Nanoparticle Drug-Delivery To Treat Brain Disorders

In the past few decades, researchers have identified biological pathways leading to neurodegenerative diseases and developed promising molecular agents to target them. However, the translation of these findings into clinically approved treatments has progressed at a much slower rate, in part because of the challenges scientists face in delivering therapeutics across the blood-brain barrier (BBB) and into the brain.

To facilitate successful delivery of therapeutic agents to the brain, a team of bioengineers, physicians, and collaborators at Brigham and Women’s Hospital and Boston Children’s Hospital created a nanoparticle platform, which can facilitate therapeutically effective delivery of encapsulated agents in mice with a physically breached or intact BBB. In a mouse model of traumatic brain injury (TBI), they observed that the delivery system showed three times more accumulation in brain than conventional methods of delivery and was therapeutically effective as well, which could open possibilities for the treatment of numerous neurological disorders.

It’s very difficult to get both small and large molecule therapeutic agents delivered across the BBB,” said corresponding author Nitin Joshi, PhD, an associate bioengineer at the Center for Nanomedicine in the Brigham’s Department of Anesthesiology, Perioperative and Pain Medicine. “Our solution was to encapsulate therapeutic agents into biocompatible nanoparticles with precisely engineered surface properties that would enable their therapeutically effective transport into the brain, independent of the state of the BBB.”

The technology could enable physicians to treat secondary injuries associated with TBI that can lead to Alzheimer’s, Parkinson’s, and other neurodegenerative diseases, which can develop during ensuing months and years once the BBB has healed.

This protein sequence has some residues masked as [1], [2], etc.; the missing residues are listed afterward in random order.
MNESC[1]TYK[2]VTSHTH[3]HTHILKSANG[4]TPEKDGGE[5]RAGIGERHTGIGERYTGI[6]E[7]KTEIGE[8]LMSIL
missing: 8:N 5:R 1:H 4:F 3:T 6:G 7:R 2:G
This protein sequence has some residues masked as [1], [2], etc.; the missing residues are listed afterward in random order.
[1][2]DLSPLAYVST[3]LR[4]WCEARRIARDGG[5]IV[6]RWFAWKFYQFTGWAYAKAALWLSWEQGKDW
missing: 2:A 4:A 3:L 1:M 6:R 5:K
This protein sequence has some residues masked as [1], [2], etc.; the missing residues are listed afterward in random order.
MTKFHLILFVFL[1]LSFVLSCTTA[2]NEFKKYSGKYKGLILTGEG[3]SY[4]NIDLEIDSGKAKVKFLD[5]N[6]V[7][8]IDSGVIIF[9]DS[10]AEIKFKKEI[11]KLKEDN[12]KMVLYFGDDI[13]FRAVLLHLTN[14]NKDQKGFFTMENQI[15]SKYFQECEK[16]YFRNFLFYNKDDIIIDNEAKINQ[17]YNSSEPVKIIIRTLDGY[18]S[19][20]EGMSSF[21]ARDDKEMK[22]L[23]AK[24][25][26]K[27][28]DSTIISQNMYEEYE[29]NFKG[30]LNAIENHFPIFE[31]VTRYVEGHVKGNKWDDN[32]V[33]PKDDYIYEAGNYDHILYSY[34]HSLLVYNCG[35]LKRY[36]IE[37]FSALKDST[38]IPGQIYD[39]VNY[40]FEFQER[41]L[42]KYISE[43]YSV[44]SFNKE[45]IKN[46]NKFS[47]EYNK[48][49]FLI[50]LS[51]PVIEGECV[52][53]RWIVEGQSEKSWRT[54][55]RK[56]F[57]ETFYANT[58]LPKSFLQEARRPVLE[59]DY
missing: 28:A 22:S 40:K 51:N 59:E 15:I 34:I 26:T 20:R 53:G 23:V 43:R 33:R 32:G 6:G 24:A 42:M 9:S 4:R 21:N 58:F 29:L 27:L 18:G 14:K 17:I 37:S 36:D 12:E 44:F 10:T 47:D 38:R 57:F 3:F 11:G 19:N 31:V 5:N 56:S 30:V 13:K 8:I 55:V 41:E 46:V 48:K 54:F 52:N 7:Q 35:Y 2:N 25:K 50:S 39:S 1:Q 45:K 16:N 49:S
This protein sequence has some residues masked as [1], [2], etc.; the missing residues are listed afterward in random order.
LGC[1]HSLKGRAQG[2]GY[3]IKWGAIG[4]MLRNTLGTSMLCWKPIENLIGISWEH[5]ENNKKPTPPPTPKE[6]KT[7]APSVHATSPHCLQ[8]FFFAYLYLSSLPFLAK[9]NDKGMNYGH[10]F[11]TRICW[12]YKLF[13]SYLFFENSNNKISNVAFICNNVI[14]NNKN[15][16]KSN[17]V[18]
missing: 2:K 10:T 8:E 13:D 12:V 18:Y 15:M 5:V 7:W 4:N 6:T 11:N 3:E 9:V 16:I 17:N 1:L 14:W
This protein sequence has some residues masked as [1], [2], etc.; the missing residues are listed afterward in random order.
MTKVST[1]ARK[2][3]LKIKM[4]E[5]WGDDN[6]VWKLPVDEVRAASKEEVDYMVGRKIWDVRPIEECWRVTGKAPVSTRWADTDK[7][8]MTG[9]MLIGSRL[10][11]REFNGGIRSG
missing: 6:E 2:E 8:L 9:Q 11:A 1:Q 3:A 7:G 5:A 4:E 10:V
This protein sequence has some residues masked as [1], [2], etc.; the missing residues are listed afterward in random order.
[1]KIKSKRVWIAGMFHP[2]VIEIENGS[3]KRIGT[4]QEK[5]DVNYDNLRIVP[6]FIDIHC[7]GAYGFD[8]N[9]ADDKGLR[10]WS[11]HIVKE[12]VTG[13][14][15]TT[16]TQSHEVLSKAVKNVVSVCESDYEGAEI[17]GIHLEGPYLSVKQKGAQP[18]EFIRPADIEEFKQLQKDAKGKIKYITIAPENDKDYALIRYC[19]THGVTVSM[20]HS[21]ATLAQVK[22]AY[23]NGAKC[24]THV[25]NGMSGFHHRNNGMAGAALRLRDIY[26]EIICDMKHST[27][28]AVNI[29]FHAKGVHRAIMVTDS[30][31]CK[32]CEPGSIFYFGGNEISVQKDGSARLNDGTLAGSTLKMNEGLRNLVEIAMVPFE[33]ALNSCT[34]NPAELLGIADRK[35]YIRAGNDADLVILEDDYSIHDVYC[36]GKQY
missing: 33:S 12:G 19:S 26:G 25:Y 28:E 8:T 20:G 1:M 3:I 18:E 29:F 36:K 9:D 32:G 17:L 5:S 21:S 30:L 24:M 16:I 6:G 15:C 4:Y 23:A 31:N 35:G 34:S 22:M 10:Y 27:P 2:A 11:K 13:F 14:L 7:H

To be able to deliver agents across the BBB in the absence of inflammation has been somewhat of a holy grail in the field,” said co-senior author Jeff Karp, PhD, of the Brigham’s Department of Anesthesiology, Perioperative and Pain Medicine. “Our radically simple approach is applicable to many neurological disorders where delivery of therapeutic agents to the brain is desired.”

Findings were published in Science Advances.

https://www.eurekalert.org/

Eye Scanner Detects Molecular Aging in Humans

People often say that eyes are windows to the soul. Now it appears they may also be windows to human aging.  All people age, but individuals do so at different rates, some faster and others slower. While this observation is common knowledge, there is no universally accepted measure of biological aging. Numerous aging-related metrics have been proposed and tested, but no marker to date has been identified or noninvasive method developed that can accurately measure and track biological aging in individuals. In what is believed to be the first study of its kind,  researchers from the Boston University School of Medicine (BUSM)  have discovered that a specialized eye scanner that accurately measures spectroscopic signals from proteins in lens of the eye can detect and track biological aging in living humans.